When a German citizen is murdered in Lwów, Inspector Mock, of the Silesian Police, is happy to leave behind Nazi-dominated Germany to go to comparatively free Poland in search of her killer. Detective Edward Popielski, his Polish partner on the case, is less than enthused about their high-profile task as he becomes more and more worried for his daughter’s safety. The detectives spend as much time being hungover and eating herring as they do searching for any criminals, and have petty personal vendettas of their own, but these qualities only enhance the jazzy rhythm and historical cadences of the narrative as it moves toward a shocking, modern crescendo.
Period detail seeps into every part of the narrative. The Minotaur’s Head not only fills the book with historical tidbits, but makes the book feel as if it was written during the time period it portrays. His characters are lively and rebellious against the strictures of their world, yet perfectly conform to the range of attitudes available at the time in both their liberalism and intolerance. Inspector Mock, in particular, evokes the hedonists of the 20s, in futile and subtle rebellion against his new Nazi masters. Marek Krajewski has done what many have tried to do – capture the multi-ethnic and culturally vibrant world of Poland before the destruction of WWII in a way that is simultaneously affectionate, terrifying, stylish and realistic.
The Minotaur’s Head is available on our shelves now and via bookpeople.com.
James Ellroy‘s Perfidia is a monster of a book, in scope, size, and ambition. Perfidia takes place in LA during America’s first month in World War II. The book runs close to seven hundred pages, with at least four lead characters and what feels like hundreds of supporting ones. Most of them are corrupt or are about to be. Ellroy’s version of “The Greatest Generation” is blinded by ambition, fear, xenophobia, greed, or just the pure thrill of putting the hurt to someone. if you are up for a plunge into the ink-black heart of history and humanity, this book is for you.
Ellroy’s central character, Japanese-American Hideo Ashida, works as a forensics specialist in the LAPD. He is assigned to a murder case involving a Japanese family the day before Pearl harbor is attacked. The investigation puts him in the middle of an inter-department war between soon-to-be Chief Parker and Dudley Smith, the gangster-cop who served as a villain in Ellroy’s LA Quartet. The case also entwines in a scheme involving the internment of Japanese Americans.
The book is is packed with characters from both Ellroy’s LA Quartet and Underworld USA Trilogy. Tarnished cops Lee Blanchard and Buzz Meeks work in Dudley’s squad and FBI Agent Ward Little also comes in at one point. Kay Lake, an important character in The Black Dahlia, has a prominent role here acting as spy for Parker against some feared but mainly harmless leftists. Ellroy emphasizes noir’s rich theme of fate through the use of familiar characters and historical figures. .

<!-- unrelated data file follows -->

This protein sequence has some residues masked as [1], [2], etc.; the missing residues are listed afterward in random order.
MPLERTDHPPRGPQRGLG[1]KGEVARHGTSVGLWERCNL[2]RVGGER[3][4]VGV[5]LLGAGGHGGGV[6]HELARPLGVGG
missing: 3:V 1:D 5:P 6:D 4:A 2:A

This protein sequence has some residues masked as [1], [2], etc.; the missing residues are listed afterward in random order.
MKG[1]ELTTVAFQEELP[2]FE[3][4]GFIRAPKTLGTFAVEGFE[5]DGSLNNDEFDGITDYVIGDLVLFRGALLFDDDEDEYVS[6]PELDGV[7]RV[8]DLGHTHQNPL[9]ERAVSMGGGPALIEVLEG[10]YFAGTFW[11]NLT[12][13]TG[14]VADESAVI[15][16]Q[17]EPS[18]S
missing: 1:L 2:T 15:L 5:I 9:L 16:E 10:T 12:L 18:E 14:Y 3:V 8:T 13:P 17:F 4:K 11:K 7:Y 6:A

What Ellroy captures so well is the collective mindset of an embattled USA. Mass emotion feeds into riot and murder. The thin line between patriotism and rage is vividly demonstrated when the character of Kay tries to enlist and a group of men attack her for being a leftist and “red”. We see how greedy and unscrupulous men are given allowance to move against the constitution and plain decency. As one character says, “There is no proportion. Pearl Harbor took care of that.”
While taking his characters further into their past, Ellroy creates a novel for perfect for our present. With it’s political hysteria, a right wing running rampant, a left that only preens and poses, and cops on overkill it is difficult not to relate in this post 9-11 and Ferguson world. Ellroy may be holding a dark mirror in our collective faces, but it is hard not to see the truth in it.
You can find copies of James Ellroy’s Perfidia on our shelves and via bookpeople.com.
Molly blogs about international crime fiction the third Thursday of each month. Last month, she looked at the Tartan Noir novel Laidlaw, the first of the Laidlaw Investigation Trilogy, by Ian McIlvanney. Since then, the second novel in the trilogy has been released and is now available on our shelves. This month, she features Jean-Patrick Manchette’s classic noir, The Mad and the Bad, recently released by New York Review Books Classics with a new translation by Donald Nicholson-Smith.
I have been a fan of the New York Review of Books and their releases my entire adult life, ever since I figured out that every single one was bound to blow my mind. The Mad and The Bad, by Jean-Patrick Manchette, released in July of this year, is no exception to this rule. Manchette wrote the novel back in 1972, but the themes of the novel, including an in-depth exploration of mental illness, feel incredibly modern. Manchette combines Tarantino-esque ultra-violence with haunting evocations of fairy tales gone horribly askew, as well as a joyful, burn-it-all-down attitude to provincial middle-class culture.